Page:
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The following article by Elena Arias Ortiz and Julian Cristia was originally written for WISE ed.review, a website that offers a daily selection of cutting-edge news, fresh insights and innovative trends in education. WISE has given The Inter-American Dialogue permission to reproduce the piece on the PREAL blog. To read the original article, click here.
Latin American governments have been implementing a variety of initiatives to improve the quality of education in the last decades. In particular, they have invested heavily to introduce technology in schools. In the past few years, about 10 million laptops have been distributed to students in public schools in the region. Have these investments produced the expected results on student learning? What types of technology in education programs are more conducive to spurring student learning?
There are endless numbers of ways in which technology can be integrated into teaching practices. However, we argue that it is useful to classify programs into two broad categories. Programs that provide clear guidance on the frequency and type of expected use can be considered guided-use programs. In contrast, programs that focus mainly on providing resources (computers, the Internet, general training) and provide little guidance on how to use them are considered nonguided-use programs. To operationalize this concept, we classify a program as guided-use if it specifically defines the target subject, the software to be used and weekly use time. That is, a guided-use program specifies the three S’s: Subject, Software and Schedule.
An example of an initiative that did not guide use is the One Laptop per Child (OLPC) program in Peru. In the past few years, the government of Peru aggressively distributed personal laptops for students in primary schools in rural areas. Teachers were trained for one week and also received personal laptops. However, teachers received little specific guidance on how computers should be integrated into pedagogical practices. A solid evaluation found that this program had no measurable effects on math and language.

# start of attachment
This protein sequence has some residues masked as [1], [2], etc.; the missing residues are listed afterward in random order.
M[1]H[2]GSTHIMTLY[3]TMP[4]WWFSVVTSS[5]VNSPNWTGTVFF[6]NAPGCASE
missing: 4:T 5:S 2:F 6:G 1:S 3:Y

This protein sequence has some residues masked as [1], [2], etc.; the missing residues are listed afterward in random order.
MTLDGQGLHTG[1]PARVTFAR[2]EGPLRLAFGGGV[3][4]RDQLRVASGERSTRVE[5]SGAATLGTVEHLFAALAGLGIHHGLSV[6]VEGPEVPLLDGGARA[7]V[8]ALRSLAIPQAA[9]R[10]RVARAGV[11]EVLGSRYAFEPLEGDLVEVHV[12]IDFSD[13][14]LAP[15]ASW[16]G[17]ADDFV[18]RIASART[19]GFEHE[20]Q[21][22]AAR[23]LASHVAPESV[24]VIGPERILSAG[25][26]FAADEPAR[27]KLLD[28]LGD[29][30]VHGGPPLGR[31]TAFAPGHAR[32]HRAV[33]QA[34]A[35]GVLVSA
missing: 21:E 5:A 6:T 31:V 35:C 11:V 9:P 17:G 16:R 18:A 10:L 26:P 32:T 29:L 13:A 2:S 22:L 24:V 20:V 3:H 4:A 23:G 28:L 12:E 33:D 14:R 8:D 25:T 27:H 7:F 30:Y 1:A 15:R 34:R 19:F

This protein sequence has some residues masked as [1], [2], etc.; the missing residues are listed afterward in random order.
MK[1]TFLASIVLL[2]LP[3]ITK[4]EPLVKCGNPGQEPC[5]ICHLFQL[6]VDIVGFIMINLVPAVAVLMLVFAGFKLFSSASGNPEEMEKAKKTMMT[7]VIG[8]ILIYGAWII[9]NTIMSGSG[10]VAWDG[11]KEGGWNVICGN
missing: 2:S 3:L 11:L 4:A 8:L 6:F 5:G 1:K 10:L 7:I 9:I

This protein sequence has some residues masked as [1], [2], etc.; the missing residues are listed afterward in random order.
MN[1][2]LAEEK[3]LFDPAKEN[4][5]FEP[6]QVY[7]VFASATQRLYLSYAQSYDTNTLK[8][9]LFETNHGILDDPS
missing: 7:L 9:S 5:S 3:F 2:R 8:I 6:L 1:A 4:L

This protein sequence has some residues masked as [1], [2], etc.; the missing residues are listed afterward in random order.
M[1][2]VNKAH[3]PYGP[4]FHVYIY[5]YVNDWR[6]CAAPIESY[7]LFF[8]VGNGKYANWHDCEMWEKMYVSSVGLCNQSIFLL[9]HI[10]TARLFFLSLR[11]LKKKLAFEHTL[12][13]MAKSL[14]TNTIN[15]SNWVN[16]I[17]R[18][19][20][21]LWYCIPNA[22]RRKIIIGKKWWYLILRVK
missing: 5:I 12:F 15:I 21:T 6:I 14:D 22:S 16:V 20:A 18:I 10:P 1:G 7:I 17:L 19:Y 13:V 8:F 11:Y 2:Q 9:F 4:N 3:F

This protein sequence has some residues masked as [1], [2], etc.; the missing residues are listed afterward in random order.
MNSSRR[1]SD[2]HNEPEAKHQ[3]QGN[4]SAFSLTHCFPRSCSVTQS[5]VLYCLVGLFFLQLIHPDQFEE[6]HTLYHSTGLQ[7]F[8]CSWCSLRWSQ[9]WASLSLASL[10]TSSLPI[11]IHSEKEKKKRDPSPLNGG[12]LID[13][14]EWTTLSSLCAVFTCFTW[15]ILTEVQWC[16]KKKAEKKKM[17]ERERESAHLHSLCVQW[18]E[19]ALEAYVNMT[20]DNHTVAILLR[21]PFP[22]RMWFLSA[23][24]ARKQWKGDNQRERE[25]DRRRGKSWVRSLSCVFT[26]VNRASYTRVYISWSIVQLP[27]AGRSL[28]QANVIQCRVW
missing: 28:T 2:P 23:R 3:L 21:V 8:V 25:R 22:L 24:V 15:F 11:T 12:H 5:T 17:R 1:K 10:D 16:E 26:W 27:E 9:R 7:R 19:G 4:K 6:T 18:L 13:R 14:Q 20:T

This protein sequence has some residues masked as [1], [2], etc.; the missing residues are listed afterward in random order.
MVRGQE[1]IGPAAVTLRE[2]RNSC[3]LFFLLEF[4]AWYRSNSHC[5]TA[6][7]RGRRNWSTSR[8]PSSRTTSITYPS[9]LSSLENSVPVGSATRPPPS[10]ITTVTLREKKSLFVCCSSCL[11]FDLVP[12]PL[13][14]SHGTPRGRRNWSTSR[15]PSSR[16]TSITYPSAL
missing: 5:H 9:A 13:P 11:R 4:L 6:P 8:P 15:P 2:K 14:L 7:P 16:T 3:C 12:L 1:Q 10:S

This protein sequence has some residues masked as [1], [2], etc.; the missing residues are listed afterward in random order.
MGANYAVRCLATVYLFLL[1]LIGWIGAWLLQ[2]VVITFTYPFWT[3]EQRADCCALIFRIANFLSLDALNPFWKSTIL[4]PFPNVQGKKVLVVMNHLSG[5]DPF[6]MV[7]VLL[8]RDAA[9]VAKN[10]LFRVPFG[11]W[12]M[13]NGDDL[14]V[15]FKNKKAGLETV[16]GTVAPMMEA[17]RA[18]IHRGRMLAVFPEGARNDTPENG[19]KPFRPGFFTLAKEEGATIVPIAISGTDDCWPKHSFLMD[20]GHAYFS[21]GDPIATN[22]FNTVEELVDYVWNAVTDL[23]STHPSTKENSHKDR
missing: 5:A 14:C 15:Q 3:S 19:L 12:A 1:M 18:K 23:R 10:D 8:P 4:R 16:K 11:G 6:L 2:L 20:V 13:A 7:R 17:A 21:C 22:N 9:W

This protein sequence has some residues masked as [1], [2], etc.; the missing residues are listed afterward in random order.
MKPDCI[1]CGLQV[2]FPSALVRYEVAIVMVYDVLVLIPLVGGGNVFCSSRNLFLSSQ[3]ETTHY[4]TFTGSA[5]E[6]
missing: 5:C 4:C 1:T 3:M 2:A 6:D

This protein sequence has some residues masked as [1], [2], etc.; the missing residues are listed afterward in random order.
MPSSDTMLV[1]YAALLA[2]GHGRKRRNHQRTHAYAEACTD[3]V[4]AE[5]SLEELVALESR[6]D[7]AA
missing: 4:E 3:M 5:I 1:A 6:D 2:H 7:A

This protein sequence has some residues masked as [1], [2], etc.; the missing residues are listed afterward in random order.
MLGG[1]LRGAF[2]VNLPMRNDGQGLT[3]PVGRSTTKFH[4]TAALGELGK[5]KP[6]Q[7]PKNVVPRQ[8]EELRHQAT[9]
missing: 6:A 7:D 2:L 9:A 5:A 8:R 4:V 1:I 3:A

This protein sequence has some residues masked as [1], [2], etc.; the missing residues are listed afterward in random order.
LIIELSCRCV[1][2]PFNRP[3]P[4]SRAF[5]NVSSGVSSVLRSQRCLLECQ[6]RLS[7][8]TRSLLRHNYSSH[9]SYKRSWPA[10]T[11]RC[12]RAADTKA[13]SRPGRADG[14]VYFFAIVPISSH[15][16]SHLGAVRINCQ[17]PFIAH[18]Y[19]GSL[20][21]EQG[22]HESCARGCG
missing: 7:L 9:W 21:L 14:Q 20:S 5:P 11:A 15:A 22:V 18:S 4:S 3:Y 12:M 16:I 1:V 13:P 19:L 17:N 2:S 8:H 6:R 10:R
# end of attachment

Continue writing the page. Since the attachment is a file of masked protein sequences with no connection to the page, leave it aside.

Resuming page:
A program implemented in primary schools in India followed a markedly different approach. It provided students with two weekly hours of computer use focused on math using software that adapted exercise difficulty to individual students. A solid evaluation documented that this program produced large positive effects in math learning. But do these two examples generalize? That is, do programs that guide use tend to be significantly more effective?
Ten years ago, it would have been difficult to answer this question. There was little evidence from rigorous large-scale experimental evaluations (the gold standard to measure program effects). This has changed. In the past few years, 15 solid evaluations have been conducted in developing countries, shedding significant light on the effects of technology in education programs.
At the Inter-American Development Bank (IDB) we have critically reviewed this emerging evidence to understand the impacts that can be expected from these programs and how to maximize them. This exercise has been part of a comprehensive analysis performed to provide recommendations about the programs that the IDB should promote in this area (click here for the full report).
Our analysis revealed that the results from the two examples described above highlight a general pattern: programs that guide the use of technology resources produced increases in average academic achievement about four times greater than those that do not guide them. The higher effectiveness of guided-use programs was documented both in math and language.